proposals, and will focus on technologies that could alter security
over the coming decades.
Consolidation of Materials
Now I would like to turn to this Department’s responsibility
for safeguarding the nation’s most dangerous nuclear materials
at 11 DOE sites around the country – sites that require
the highest levels of security.
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Let me begin by strongly emphasizing that these materials are
often closely tied to ongoing missions that are critical to our
national security. But we do have to be mindful of the risks. Thus,
we have a responsibility to balance the important work we do at
our facilities, which is often critical to the war on terror, with
protecting those very same facilities against the threat of terrorist
acts. Ultimately, we need to reduce the number of sites with Special
Nuclear Material to the absolute minimum, consistent with carrying
out our missions, and to consolidate the material in each of those
sites to better safeguard that material.
We are already moving forward to consolidate nuclear materials.
We have accelerated a number of projects to close sites more quickly
than previously thought possible. Examples include the Rocky Flats
Environmental Technology Site, Fernald, K-25, and others. We have
a number of other facilities that will be de-inventoried soon in
preparation for decontamination and decommissioning. These include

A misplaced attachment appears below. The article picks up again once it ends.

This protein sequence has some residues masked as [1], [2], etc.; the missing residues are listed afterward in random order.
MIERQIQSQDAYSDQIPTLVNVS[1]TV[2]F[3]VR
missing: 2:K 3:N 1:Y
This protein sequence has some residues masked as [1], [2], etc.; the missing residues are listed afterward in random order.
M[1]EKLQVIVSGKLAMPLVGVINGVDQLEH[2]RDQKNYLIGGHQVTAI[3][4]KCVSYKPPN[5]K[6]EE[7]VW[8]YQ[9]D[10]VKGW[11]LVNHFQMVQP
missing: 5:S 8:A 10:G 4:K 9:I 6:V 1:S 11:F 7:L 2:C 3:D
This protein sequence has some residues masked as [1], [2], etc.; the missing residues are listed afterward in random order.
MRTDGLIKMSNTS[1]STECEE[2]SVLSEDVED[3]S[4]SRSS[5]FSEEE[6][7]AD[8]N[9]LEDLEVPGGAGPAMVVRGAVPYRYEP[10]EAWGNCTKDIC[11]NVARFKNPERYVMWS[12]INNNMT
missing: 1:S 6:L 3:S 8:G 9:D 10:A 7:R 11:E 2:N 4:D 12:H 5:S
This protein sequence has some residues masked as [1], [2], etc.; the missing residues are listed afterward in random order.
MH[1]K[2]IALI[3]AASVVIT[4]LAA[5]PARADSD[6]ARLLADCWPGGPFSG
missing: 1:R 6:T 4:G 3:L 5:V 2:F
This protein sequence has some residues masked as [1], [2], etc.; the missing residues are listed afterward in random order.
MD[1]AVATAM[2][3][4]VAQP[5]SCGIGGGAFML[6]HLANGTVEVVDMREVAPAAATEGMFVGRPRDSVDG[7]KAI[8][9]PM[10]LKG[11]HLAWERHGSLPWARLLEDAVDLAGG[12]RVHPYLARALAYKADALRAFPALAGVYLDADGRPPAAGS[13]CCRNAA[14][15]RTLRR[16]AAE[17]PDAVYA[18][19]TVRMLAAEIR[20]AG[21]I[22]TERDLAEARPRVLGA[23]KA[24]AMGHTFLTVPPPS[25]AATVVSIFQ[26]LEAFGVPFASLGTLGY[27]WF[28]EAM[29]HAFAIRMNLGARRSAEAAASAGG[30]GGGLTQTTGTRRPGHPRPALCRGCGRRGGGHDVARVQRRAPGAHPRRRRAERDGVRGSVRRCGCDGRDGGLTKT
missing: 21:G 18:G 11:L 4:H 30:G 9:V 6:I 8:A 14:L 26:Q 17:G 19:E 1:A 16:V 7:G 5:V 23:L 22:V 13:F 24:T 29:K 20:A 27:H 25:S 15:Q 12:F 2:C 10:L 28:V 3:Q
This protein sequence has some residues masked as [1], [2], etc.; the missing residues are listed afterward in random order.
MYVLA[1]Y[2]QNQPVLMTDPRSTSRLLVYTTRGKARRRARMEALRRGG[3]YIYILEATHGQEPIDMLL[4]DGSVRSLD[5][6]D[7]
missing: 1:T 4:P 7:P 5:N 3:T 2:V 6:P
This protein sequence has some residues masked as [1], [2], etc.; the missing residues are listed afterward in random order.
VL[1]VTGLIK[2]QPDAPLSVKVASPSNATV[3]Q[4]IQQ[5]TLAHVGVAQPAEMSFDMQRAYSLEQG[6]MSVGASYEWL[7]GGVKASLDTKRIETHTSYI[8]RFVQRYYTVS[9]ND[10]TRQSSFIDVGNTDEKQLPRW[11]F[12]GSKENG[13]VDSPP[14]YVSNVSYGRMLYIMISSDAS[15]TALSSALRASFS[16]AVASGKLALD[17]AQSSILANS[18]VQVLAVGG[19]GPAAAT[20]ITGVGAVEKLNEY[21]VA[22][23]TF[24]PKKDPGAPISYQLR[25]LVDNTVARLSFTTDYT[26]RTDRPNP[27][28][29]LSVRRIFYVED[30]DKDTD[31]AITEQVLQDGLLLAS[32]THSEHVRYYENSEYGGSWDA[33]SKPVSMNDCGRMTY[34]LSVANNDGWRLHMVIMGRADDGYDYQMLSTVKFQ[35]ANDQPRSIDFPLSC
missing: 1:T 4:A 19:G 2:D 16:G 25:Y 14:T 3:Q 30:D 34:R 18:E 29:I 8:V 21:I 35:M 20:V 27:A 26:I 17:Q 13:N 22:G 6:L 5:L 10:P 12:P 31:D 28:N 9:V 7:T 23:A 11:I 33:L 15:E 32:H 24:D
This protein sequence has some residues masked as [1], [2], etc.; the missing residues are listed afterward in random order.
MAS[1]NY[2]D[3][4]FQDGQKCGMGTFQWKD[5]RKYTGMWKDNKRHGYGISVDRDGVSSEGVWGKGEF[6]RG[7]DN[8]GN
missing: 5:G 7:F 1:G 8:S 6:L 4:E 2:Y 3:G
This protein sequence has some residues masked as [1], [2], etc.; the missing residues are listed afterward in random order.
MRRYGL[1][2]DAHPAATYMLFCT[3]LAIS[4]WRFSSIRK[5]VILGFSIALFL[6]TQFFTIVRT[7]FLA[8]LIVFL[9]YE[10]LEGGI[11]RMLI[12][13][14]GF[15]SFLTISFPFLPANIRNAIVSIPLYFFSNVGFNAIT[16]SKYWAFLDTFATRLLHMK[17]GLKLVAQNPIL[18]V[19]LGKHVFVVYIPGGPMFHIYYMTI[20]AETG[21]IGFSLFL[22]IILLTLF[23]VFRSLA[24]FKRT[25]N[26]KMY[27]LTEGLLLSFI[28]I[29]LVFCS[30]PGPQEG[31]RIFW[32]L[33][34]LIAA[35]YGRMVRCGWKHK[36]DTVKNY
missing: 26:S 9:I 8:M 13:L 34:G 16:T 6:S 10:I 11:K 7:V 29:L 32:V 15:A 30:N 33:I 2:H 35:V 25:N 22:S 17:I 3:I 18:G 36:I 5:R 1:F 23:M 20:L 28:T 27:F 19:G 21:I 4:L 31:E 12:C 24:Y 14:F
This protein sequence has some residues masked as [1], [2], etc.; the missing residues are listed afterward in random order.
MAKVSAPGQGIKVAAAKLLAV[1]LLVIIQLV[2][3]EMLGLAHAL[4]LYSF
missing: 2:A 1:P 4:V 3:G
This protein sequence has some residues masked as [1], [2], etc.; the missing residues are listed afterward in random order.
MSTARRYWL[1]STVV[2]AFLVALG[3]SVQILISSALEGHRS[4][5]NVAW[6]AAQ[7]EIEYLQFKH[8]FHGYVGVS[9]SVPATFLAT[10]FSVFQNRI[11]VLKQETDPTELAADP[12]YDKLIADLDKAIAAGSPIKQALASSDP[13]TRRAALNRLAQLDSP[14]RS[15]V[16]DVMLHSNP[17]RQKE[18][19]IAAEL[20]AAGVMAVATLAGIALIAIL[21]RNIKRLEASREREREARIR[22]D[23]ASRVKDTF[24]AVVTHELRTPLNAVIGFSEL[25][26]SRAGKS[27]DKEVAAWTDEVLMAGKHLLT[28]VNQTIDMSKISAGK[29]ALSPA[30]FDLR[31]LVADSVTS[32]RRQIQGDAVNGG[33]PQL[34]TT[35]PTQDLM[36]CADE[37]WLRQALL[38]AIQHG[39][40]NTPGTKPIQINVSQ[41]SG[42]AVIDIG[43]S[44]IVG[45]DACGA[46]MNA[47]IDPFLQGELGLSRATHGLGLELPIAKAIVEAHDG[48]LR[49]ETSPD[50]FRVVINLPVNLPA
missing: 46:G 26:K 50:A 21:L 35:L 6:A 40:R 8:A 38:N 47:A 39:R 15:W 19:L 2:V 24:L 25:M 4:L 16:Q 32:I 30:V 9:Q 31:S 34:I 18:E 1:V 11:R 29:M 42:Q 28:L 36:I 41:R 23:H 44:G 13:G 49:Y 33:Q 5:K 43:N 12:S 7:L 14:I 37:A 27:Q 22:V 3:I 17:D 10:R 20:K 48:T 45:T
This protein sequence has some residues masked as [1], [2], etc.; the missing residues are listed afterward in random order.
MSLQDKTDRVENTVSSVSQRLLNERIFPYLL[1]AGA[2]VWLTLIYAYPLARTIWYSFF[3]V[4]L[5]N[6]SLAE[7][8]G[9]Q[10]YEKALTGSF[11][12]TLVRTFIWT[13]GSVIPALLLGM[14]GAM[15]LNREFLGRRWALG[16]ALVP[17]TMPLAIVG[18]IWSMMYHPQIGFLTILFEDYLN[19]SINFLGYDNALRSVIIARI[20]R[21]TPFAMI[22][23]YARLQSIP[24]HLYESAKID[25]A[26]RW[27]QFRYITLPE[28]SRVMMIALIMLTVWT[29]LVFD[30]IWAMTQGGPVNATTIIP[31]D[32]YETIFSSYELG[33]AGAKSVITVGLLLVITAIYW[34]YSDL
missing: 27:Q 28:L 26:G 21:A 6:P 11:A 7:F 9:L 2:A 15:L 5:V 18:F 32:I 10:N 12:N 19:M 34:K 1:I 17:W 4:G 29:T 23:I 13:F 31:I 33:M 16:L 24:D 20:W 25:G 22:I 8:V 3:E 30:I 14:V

F canyon at Savannah River Site, Building 3019 at Oak Ridge National
Laboratory, and the 100K basins, Fast Flux Test Facility, and the
Plutonium Finishing Plant at Hanford.
Critical to the consolidation effort is the availability of final
storage locations. We have been discussing the shipment and storage
of Special Nuclear Material with a number of state governors, Congressional
delegations, and concerned citizens. Based on these efforts, we
believe that we can achieve agreements that will allow our consolidation
efforts to continue and even further accelerate in the future.
We have also included in our 2005 budget request funding to increase
the transportation assets of the Office of Secure Transportation.
This will enable us to maintain current shipment schedules and
accommodate additional future shipments. In the meantime, we are
considering other opportunities for consolidation.
For example, after operations of three years or
perhaps less, the Sandia Pulse Reactor will no longer be needed,
simulations will be able to assume its mission. This represents
an intelligent substitution of advanced technology for brute
force. When its mission is complete, this reactor’s fuel
will be removed from Sandia National Laboratory in New Mexico,
us to reduce security costs at Sandia and further consolidate
our nuclear materials.
Another important activity that we have embarked upon is the construction
of the Highly Enriched Uranium Materials Facility at the Y-12 National
Security Complex in Tennessee. This building is being designed
from the beginning to emphasize not only operational needs, but
also to provide unparalleled security to the Special Nuclear Materials
stored there. This will be one of the best examples of applying
security-oriented construction techniques and technology to the
problem of securing materials.
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In addition to providing enhanced protection for the materials